Dick, I agree with your concern about consumerism, but the idea that consumer spending drives economic growth is nonsense. It’s Keynesian economics, which Hayek, Mises and many other proved was not only bad economics but very destructive policy.

    To know what causes real wealth creation, per capita real gdp growth, one has to know good economics, and that means Austrian economics. But even some non-Austrians see the light. Look at the Solow growth model. It’s great and Austrians agree completely: investment of savings in capital goods production is the only sustainable path to wealth creation and poverty reduction.

    Anything the state does to hinder savings and investment destroys job creation and increases poverty. Poverty-increasing policies include high taxes, heavy regulation and persistent inflation.

  • Roger McKinney

    PS, and high taxes destroy jobs no matter what the politicians do with the tax revenue.

  • Dick: Are you talking about consumption or are you talking about materialism and/or consumerism? And if you’re not for economic growth, are you for shrinking the economy?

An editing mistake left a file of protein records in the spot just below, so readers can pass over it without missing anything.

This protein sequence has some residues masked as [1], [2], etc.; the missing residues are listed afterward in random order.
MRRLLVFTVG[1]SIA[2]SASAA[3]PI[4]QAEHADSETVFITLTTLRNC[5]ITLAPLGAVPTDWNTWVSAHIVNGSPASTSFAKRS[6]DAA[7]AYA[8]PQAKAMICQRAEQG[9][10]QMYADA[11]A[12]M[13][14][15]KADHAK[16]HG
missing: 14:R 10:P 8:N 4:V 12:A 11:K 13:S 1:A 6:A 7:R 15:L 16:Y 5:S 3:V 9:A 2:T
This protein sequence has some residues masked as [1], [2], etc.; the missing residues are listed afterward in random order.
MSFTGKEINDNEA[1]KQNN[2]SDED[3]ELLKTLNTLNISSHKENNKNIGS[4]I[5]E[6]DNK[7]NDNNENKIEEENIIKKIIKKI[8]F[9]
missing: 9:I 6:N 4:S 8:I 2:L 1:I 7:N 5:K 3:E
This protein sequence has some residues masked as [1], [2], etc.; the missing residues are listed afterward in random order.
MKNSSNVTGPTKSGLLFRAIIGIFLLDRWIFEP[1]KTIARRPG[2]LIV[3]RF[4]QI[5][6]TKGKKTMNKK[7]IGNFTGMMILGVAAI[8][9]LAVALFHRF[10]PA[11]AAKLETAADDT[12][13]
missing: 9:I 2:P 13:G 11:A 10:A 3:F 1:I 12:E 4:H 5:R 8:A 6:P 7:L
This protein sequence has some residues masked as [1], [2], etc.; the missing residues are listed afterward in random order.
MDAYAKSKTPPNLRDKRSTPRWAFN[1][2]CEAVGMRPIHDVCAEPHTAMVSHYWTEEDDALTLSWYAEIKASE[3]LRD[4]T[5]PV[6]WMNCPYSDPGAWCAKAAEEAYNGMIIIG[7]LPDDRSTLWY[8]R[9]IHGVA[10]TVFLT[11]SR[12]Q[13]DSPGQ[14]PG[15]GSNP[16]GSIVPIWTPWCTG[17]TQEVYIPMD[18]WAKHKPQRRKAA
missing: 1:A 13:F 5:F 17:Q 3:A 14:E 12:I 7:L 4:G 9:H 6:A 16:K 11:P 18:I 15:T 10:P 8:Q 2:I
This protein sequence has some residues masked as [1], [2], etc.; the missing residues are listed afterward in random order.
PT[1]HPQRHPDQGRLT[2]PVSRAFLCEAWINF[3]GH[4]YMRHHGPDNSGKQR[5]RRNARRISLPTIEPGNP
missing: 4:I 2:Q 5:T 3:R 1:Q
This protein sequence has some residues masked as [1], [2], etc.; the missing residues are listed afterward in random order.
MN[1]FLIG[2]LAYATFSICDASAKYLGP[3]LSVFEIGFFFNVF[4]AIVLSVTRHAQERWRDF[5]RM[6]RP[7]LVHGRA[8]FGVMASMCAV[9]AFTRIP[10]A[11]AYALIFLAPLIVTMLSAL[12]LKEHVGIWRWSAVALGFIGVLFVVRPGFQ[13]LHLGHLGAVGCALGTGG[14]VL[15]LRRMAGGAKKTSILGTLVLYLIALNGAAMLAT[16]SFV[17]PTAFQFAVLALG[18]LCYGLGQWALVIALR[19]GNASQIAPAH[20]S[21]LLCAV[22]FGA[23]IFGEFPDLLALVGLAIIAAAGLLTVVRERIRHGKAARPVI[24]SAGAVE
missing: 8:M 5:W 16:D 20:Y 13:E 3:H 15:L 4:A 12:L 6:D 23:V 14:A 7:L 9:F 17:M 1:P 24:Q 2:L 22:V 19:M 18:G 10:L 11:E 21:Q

• Well, my rant certainly generated interest, and I apologize for being less than specific. I’m not an economist so the details are missing in my head. Mostly I object to unqualified economic growth. I’m reminded of Harvey Cox’s wonderful essay in Atlantic Monthly a few years back, The Market as God. I’m also thinking of the various versions of a Theology of Enough.
    Essentially as stewards of the creation the economy we create has to recognize long term sustainability, both as a matter of generational survival and in recognition of the principles of public justice.
    I am for economic growth, but growth in an economy that promotes sustainable well-being for all – and not just Americans. Too airy fairy? Maybe, but surely Biblical principles do not comfortably fit with either Austrian or Keynsian economics. We can do better than bounce between individualism and collectivism.

  • Roger McKinney

    Dick, actually Biblical principles fit very well with Austrian economics, but not with Keynesian or monetarist economics. In Austrian econ, growth is sustainable because it is funded with savings. That kind of growth spreads the wealth to workers and consumers.

    In a free market, prices rise to indicate scarcity and encourage people to conserve scarce resources. And private property reduces environmental destruction. Almost all environmental destruction takes place on state-owned land.

    Keynesian and monetarist growth, on the other hand, counterfeits money and encourages rampant consumerism and waste.

    The Bible sanctifies private property for a good reason. It provides many positive externalities that few people consider.